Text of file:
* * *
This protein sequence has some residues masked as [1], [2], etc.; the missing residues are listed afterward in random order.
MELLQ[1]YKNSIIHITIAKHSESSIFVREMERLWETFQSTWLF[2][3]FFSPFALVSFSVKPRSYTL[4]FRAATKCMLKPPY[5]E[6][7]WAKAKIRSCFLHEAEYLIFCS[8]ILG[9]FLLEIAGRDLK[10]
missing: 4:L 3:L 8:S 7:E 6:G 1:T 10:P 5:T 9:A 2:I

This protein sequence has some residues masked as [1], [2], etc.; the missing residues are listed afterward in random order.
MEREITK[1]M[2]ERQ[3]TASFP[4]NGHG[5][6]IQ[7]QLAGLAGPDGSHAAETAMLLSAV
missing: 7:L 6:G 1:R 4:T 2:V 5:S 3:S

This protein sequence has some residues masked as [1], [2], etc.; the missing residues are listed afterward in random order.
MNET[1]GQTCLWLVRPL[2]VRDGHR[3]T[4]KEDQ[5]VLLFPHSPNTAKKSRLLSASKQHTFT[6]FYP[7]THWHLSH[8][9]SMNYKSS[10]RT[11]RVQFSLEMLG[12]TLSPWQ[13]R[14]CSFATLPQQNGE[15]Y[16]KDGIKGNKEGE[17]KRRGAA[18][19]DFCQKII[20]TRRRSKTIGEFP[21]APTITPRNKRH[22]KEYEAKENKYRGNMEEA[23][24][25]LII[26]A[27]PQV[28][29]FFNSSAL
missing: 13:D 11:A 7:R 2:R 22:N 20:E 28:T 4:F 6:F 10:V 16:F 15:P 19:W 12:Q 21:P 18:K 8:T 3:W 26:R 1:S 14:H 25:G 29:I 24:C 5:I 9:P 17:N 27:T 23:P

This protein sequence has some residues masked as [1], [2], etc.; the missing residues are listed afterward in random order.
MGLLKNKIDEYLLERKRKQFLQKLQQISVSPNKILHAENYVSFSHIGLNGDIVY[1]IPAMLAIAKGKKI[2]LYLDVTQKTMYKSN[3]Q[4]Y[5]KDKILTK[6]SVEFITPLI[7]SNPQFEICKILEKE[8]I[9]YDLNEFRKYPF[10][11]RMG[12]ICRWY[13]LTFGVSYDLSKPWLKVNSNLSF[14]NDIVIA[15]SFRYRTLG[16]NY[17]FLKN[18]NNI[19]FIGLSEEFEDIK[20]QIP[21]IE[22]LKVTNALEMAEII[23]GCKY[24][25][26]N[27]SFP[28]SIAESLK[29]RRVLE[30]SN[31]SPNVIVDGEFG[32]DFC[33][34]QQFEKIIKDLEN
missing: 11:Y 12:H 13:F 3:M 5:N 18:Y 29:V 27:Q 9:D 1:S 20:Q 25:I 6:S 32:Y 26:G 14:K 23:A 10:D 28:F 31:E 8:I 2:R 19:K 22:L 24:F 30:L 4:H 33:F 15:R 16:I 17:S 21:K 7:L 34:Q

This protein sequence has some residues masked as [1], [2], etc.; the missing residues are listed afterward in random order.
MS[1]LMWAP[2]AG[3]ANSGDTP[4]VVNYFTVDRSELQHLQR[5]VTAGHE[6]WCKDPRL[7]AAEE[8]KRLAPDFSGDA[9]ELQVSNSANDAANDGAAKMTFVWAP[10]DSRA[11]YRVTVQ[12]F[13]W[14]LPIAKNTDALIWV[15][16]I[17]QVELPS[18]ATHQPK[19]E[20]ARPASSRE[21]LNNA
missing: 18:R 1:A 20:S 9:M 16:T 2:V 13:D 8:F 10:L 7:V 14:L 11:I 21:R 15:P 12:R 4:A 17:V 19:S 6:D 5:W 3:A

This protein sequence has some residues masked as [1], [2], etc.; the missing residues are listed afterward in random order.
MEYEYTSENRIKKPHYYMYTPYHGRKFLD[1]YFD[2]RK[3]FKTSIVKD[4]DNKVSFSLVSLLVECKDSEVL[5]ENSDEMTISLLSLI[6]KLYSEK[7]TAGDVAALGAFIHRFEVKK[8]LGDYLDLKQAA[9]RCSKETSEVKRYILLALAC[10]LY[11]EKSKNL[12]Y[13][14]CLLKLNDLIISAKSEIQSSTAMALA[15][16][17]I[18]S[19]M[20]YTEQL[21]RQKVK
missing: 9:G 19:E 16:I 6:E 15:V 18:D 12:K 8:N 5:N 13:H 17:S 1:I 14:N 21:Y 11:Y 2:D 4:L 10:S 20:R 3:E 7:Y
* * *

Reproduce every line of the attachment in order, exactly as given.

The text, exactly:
This protein sequence has some residues masked as [1], [2], etc.; the missing residues are listed afterward in random order.
MELLQ[1]YKNSIIHITIAKHSESSIFVREMERLWETFQSTWLF[2][3]FFSPFALVSFSVKPRSYTL[4]FRAATKCMLKPPY[5]E[6][7]WAKAKIRSCFLHEAEYLIFCS[8]ILG[9]FLLEIAGRDLK[10]
missing: 4:L 3:L 8:S 7:E 6:G 1:T 10:P 5:T 9:A 2:I

This protein sequence has some residues masked as [1], [2], etc.; the missing residues are listed afterward in random order.
MEREITK[1]M[2]ERQ[3]TASFP[4]NGHG[5][6]IQ[7]QLAGLAGPDGSHAAETAMLLSAV
missing: 7:L 6:G 1:R 4:T 2:V 5:S 3:S

This protein sequence has some residues masked as [1], [2], etc.; the missing residues are listed afterward in random order.
MNET[1]GQTCLWLVRPL[2]VRDGHR[3]T[4]KEDQ[5]VLLFPHSPNTAKKSRLLSASKQHTFT[6]FYP[7]THWHLSH[8][9]SMNYKSS[10]RT[11]RVQFSLEMLG[12]TLSPWQ[13]R[14]CSFATLPQQNGE[15]Y[16]KDGIKGNKEGE[17]KRRGAA[18][19]DFCQKII[20]TRRRSKTIGEFP[21]APTITPRNKRH[22]KEYEAKENKYRGNMEEA[23][24][25]LII[26]A[27]PQV[28][29]FFNSSAL
missing: 13:D 11:A 7:R 2:R 22:N 20:E 28:T 4:F 6:F 10:V 16:F 15:P 19:W 12:Q 21:P 18:K 8:T 3:W 26:R 1:S 14:H 25:G 29:I 24:C 5:I 9:P 17:N 27:T 23:P

This protein sequence has some residues masked as [1], [2], etc.; the missing residues are listed afterward in random order.
MGLLKNKIDEYLLERKRKQFLQKLQQISVSPNKILHAENYVSFSHIGLNGDIVY[1]IPAMLAIAKGKKI[2]LYLDVTQKTMYKSN[3]Q[4]Y[5]KDKILTK[6]SVEFITPLI[7]SNPQFEICKILEKE[8]I[9]YDLNEFRKYPF[10][11]RMG[12]ICRWY[13]LTFGVSYDLSKPWLKVNSNLSF[14]NDIVIA[15]SFRYRTLG[16]NY[17]FLKN[18]NNI[19]FIGLSEEFEDIK[20]QIP[21]IE[22]LKVTNALEMAEII[23]GCKY[24][25][26]N[27]SFP[28]SIAESLK[29]RRVLE[30]SN[31]SPNVIVDGEFG[32]DFC[33][34]QQFEKIIKDLEN
missing: 11:Y 12:H 13:F 3:M 5:N 18:Y 29:V 27:Q 9:D 1:S 20:Q 25:I 6:S 32:Y 26:G 14:K 23:A 10:D 28:F 31:E 8:I 2:R 19:K 22:L 24:F 30:L 4:H 33:F 15:R 16:I 17:S 21:K 7:L 34:Q

This protein sequence has some residues masked as [1], [2], etc.; the missing residues are listed afterward in random order.
MS[1]LMWAP[2]AG[3]ANSGDTP[4]VVNYFTVDRSELQHLQR[5]VTAGHE[6]WCKDPRL[7]AAEE[8]KRLAPDFSGDA[9]ELQVSNSANDAANDGAAKMTFVWAP[10]DSRA[11]YRVTVQ[12]F[13]W[14]LPIAKNTDALIWV[15][16]I[17]QVELPS[18]ATHQPK[19]E[20]ARPASSRE[21]LNNA
missing: 18:R 1:A 20:S 9:M 16:T 2:V 13:D 8:F 10:L 7:V 14:L 11:I 21:R 15:P 12:R 4:A 17:V 19:S 6:D 5:W 3:A

This protein sequence has some residues masked as [1], [2], etc.; the missing residues are listed afterward in random order.
MEYEYTSENRIKKPHYYMYTPYHGRKFLD[1]YFD[2]RK[3]FKTSIVKD[4]DNKVSFSLVSLLVECKDSEVL[5]ENSDEMTISLLSLI[6]KLYSEK[7]TAGDVAALGAFIHRFEVKK[8]LGDYLDLKQAA[9]RCSKETSEVKRYILLALAC[10]LY[11]EKSKNL[12]Y[13][14]CLLKLNDLIISAKSEIQSSTAMALA[15][16][17]I[18]S[19]M[20]YTEQL[21]RQKVK
missing: 9:G 19:E 16:I 6:E 15:V 18:D 12:K 8:N 5:N 13:H 17:S 1:I 14:N 21:Y 11:Y 2:D 4:L 10:S 20:R 3:E 7:Y